1237. Red blood cell transfusions are associated with lower mortality in patients with severe sepsis and septic shock: a propensity-matched analysis
Session: Poster Abstract Session: Sepsis and Critical Care
Saturday, October 22, 2011
Room: Poster Hall B1
Background: Blood transfusion in critically ill patients could be associated with worse outcomes, but these effects have not been investigated specifically in patients with severe sepsis and septic shock. Aim of this study is to evaluate the effects of transfusions in patients with severe sepsis and septic shock on mortality.

Methods: We retrospectively analyzed the prospectively collected data from all adult patients (≥ 18 years old) with community acquired severe sepsis and septic shock admitted to 23 medical and surgical intensive care units (ICUs) in 12 teaching hospitals of Korea from April, 2005 to February, 2009. Further analysis was done on a case-control subgroup matched by propensity score.

Results: Of 1,054 patients, 407 patients (38.6%) received blood transfusion in the ICU and their mean admitting hemoglobin level was 10.3±2.5 g/dl. Theses patients were more likely to be male, and to have cancer, trauma, renal, liver, or hematologic diseases, skin and soft tissue infection, and less likely to have urinary tract infection. Transfused patients had higher 28-day and in-hospital mortality rates (17.3% vs. 32.7%; p<0.001, 20.3% vs. 41.3%; p<0.001, respectively) and a longer duration of hospital stay (21.2±37.7 days vs. 29.8±36.6 days; p<0.001), but they were also more severely ill at admission (lower systolic blood pressure, higher Acute Physiology and Chronic Health Evaluation II score, and Sequential Organ Failure Assessment score at admission). In 152 pairs matched according to the propensity score, there were lower risk of 7-day (27.0% vs. 9.2%; p<0.001), 28-day (38.8% vs. 24.3%; p=0.007), and in-hospital mortality rates (42.8% vs. 31.6%; p=0.044) in transfused patients. Transfused patients had a longer hospital length of stay (19.7±28.6 days vs. 32.6±41.9 days; p=0.002).

Conclusion: In this observational study, blood transfusions were associated with a lower risk of mortality in patient with severe sepsis and septic shock.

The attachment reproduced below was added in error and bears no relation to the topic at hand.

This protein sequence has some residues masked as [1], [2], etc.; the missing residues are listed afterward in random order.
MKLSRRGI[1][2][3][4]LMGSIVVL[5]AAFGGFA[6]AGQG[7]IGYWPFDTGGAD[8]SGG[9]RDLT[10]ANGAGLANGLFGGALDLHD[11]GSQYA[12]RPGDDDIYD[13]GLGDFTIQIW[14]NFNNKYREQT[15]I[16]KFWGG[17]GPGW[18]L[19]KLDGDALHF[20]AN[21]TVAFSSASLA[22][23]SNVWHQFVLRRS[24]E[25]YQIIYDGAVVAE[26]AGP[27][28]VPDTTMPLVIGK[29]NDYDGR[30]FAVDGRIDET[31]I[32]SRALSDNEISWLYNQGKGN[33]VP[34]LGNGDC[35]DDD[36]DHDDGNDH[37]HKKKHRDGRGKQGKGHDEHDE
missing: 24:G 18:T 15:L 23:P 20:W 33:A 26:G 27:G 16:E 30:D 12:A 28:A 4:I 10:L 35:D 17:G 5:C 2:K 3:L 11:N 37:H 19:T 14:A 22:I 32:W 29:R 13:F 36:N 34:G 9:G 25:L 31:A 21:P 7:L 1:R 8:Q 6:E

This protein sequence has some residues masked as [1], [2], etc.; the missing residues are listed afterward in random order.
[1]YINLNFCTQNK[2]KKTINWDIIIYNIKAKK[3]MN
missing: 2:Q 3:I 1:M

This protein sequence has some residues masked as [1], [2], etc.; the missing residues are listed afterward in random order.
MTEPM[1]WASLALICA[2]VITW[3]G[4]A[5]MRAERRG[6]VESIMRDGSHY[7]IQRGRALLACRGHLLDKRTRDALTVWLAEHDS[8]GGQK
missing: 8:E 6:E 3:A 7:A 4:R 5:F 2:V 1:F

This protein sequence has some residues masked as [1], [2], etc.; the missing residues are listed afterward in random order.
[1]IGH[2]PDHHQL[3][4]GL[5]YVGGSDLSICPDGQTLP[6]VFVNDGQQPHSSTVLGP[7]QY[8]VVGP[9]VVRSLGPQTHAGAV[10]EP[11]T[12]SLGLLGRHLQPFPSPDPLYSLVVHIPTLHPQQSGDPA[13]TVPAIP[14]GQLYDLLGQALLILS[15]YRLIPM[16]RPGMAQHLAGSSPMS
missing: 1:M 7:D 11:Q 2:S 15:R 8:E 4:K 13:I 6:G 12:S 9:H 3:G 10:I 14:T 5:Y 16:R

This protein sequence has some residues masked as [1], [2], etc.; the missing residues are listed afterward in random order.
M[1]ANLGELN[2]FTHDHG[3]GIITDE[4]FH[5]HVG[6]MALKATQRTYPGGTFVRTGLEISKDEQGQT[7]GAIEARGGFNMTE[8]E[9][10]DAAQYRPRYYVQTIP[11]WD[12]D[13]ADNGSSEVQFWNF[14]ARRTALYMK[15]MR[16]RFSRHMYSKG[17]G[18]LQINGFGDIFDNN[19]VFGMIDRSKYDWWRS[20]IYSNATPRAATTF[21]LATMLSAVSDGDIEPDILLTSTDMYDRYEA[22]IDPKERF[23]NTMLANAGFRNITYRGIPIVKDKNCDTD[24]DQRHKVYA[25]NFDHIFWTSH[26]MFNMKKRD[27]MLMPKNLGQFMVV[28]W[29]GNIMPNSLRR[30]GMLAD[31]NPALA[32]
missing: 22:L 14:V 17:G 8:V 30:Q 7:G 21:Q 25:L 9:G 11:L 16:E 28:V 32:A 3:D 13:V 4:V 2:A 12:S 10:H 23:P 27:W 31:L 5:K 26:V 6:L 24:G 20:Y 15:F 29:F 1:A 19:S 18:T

Subject Category: J. Clinical practice issues

Dae Won Park, MD1,2, Byoung-Chul Chun, MD3, Soon-sun Kwon4, Young Kyung Yoon, M.D., Ph.D.2, Jang Wook Sohn, MD5, Kyong Ran Peck, MD6, Young Hwa Choi, MD7, Jun Yong Choi, MD8, Sang Il Kim, MD9, Joong Sik Eom, MD10, Hyo Youl Kim, MD, PhD11, Hee Jin Cheong, MD2, Young Goo Song, MD12, Hee Jung Choi, MD13, Yang Soo Kim, MD, PhD14, June Myung Kim, MD15 and Min Ja Kim, MD5, (1)Infectious Diseases, Korea University Ansan Hospital, Ansan, South Korea, (2)Korea Univ. Coll. of Med., Seoul, South Korea, (3)Preventive Medicine, Korea Univ. Coll. of Med., Seoul, South Korea, (4)Biostatics, Korea Univ. Coll. of Med., Seoul, South Korea, (5)Division of Infectious Diseases, Department of Internal Medicine, Korea University College of Medicine, Seoul, Korea, Seoul, South Korea, (6)Division of Infectious Diseases, Samsung Medical Center, Seoul, South Korea, (7)Ajou University College of Medicine, Suwon, South Korea, (8)Yonsei Univ. Coll. of Med., Seoul, South Korea, (9)Catholic medical university, Seoul, South Korea, (10)Dept. of Internal Med, Hallym Univ. Med. Ctr, Seoul, South Korea, (11)Division of Infectious Diseases, Yonsei University Wonju College of Medicine, Wonju, South Korea, (12)Yonsei Univ. Coll. of Med., Seoul, Korea, Republic of, (13)Ewha Womans University, Seoul, South Korea, (14)Division of Infectious Disease, Asan Medical Center, Seoul, South Korea, (15)Department of Internal Medicine and AIDS Research Institute, Yonsei University College of Medicine, Seoul, South Korea

Disclosures:

D. W. Park, None

B. C. Chun, None

S. S. Kwon, None

Y. K. Yoon, None

J. W. Sohn, None

K. R. Peck, None

Y. H. Choi, None

J. Y. Choi, None

S. I. Kim, None

J. S. Eom, None

H. Y. Kim, None

H. J. Cheong, None

Y. G. Song, None

H. J. Choi, None

Y. S. Kim, None

J. M. Kim, None

M. J. Kim, None

Findings in the abstracts are embargoed until 12:01 a.m. EST Thursday, Oct. 20 with the exception of research findings presented at IDSA press conferences.